"The fundamental research effort seeks to discover and quantify information contained in ambient thermal emissions in a wide variety of environments and to create new passive 3D sensors and algorithms to exploit that information", the release said.
Since everything gives off some thermal energy, the release said, the goal is to discover what information can be captured and develop algorithms to transform that information into 3D images for navigation.
"In the depths of a cave or in the dark of a moonless, starless night with dense fog, current autonomous systems can’t make sense of the environment without radiating some signal - whether it’s a laser pulse, radar or visible light beam - all of which we want to avoid. If it involves emitting a signal, it’s not invisible for the sake of this program," DARPA’s Defence Sciences Office Program Manager Joe Altepeter said in the release.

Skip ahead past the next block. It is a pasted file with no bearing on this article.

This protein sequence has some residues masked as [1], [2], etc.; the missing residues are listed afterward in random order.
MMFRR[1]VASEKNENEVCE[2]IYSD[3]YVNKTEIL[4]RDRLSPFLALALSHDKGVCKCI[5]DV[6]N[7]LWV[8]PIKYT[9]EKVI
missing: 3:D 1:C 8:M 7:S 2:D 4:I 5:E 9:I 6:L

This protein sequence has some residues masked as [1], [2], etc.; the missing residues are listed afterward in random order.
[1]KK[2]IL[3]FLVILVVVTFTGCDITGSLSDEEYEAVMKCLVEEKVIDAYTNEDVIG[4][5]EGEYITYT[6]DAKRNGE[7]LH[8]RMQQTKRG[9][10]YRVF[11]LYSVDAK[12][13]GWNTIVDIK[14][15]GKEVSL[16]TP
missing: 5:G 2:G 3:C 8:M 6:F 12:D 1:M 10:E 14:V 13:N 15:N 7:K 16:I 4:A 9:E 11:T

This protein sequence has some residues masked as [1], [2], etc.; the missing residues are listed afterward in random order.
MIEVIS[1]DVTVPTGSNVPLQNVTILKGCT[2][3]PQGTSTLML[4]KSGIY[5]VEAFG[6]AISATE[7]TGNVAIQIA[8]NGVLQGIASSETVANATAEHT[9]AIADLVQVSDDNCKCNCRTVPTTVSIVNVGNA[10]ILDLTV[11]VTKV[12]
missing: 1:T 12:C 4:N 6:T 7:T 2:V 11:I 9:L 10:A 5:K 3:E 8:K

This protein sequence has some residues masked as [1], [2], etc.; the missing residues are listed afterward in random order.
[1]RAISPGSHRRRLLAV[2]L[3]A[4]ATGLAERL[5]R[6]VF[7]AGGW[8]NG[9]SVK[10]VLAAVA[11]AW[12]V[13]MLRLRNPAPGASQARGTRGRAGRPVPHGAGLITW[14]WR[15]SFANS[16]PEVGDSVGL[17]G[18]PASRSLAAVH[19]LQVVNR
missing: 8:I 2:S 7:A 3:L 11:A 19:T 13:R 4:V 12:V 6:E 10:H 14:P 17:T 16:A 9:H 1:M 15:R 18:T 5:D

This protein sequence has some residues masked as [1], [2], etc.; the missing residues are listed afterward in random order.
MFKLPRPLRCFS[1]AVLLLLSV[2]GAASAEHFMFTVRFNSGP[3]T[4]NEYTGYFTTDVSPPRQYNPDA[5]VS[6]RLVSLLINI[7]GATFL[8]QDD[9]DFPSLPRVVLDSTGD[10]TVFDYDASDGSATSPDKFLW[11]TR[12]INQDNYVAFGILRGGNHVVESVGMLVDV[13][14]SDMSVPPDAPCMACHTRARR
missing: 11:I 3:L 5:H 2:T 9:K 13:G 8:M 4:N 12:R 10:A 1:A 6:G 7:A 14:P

DARPA named the projects "the Invisible Headlights program."
If successful, it would likely be applied first to air, land and undersea drones in early prototype machines, Altepeter said.
DARPA, a Defence Department Agency that specialises in developing exotic technology, is widely credited with creating equally exotic inventions that are now part of everyday life, including the internet and satellite navigation.